None of the other answers (yet) mentions an important feature that promotes interworking between compilers and libraries - the ABI or Application Binary Interface. On Unix-like machines, there is a well documented ABI, and the C compilers on the system all follow the ABI. This allows a great deal of mix'n'match. Normally, you use the system-provided C library, but you can use a replacement version provided with a compiler, or created separately. And normally, you can use a library compiled by one compiler with programs compiled by other compilers.
Sometimes, one compiler uses a runtime support library for some operations - perhaps 64-bit arithmetic routines on a 32-bit machine. If you use a library built with this compiler as part of a program built with another compiler, you may need to link this library. However, I've not seen that as a problem for a long time - with pure C.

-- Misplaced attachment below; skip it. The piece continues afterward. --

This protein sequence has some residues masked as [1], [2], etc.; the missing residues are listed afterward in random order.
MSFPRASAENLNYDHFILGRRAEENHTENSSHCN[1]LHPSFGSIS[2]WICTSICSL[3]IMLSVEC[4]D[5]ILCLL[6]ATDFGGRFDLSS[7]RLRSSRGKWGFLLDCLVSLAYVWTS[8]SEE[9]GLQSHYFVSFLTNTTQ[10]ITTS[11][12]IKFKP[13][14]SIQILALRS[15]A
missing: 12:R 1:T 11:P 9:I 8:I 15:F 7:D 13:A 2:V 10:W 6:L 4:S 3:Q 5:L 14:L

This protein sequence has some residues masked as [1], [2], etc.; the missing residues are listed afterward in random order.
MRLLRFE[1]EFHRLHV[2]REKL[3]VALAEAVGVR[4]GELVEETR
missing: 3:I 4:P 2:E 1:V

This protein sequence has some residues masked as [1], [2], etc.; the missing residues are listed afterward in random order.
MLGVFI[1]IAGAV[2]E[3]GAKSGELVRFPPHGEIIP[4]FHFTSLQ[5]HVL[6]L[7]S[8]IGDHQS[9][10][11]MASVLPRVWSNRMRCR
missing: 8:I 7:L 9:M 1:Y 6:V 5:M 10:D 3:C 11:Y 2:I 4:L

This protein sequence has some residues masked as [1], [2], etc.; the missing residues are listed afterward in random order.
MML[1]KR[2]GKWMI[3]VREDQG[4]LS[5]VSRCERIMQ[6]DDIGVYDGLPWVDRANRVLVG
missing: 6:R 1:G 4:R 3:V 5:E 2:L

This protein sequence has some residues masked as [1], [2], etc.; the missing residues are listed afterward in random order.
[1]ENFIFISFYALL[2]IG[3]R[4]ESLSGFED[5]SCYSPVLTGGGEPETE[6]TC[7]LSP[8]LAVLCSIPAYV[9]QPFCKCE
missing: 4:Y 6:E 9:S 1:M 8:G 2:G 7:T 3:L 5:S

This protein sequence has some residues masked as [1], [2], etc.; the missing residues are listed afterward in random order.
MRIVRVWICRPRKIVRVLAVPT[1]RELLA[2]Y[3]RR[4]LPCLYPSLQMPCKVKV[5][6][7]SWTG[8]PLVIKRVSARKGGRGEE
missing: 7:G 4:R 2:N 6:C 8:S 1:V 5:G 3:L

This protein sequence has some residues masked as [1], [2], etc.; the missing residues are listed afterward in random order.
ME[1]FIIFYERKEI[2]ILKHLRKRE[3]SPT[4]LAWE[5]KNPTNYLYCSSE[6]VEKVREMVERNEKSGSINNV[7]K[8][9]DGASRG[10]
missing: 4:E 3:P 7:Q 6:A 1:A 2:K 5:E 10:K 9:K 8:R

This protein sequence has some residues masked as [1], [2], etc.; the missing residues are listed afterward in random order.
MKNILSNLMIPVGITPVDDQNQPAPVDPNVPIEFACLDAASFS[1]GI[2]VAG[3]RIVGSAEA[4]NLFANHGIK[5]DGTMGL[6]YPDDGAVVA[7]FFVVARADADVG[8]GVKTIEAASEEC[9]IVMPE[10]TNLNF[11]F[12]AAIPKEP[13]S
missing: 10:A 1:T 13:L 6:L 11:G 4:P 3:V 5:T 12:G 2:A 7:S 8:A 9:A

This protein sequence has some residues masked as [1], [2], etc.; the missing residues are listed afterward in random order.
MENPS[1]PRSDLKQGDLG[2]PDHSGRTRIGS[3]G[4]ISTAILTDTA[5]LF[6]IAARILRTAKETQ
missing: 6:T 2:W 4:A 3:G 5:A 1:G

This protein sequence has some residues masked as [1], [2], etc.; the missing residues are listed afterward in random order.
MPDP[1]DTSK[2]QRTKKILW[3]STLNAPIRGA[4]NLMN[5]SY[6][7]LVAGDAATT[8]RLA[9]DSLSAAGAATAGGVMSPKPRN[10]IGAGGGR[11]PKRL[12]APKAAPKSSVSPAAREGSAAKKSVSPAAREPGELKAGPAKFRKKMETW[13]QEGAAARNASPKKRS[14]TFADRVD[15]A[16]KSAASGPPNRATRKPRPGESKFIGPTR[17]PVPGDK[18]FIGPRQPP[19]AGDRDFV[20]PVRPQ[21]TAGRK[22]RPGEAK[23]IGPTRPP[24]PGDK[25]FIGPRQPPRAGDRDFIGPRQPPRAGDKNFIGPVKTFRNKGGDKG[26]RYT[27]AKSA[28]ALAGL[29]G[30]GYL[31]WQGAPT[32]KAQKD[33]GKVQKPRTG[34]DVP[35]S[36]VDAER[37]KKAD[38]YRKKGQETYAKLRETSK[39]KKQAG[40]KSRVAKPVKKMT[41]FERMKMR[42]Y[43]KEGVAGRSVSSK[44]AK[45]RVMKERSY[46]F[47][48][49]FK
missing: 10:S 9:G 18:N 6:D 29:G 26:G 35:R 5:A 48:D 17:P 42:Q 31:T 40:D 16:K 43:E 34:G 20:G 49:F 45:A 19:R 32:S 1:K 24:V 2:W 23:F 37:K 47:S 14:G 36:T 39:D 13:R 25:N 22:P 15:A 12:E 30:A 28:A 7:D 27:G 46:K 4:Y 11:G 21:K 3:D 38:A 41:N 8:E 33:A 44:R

Linking C++ is a different matter. There isn't the same degree of interworking between different C++ compilers - they disagree on details of class layout (vtables, etc) and on how exception handling is done, and so on. You have to work harder to create libraries built with one C++ compiler that can be used by others.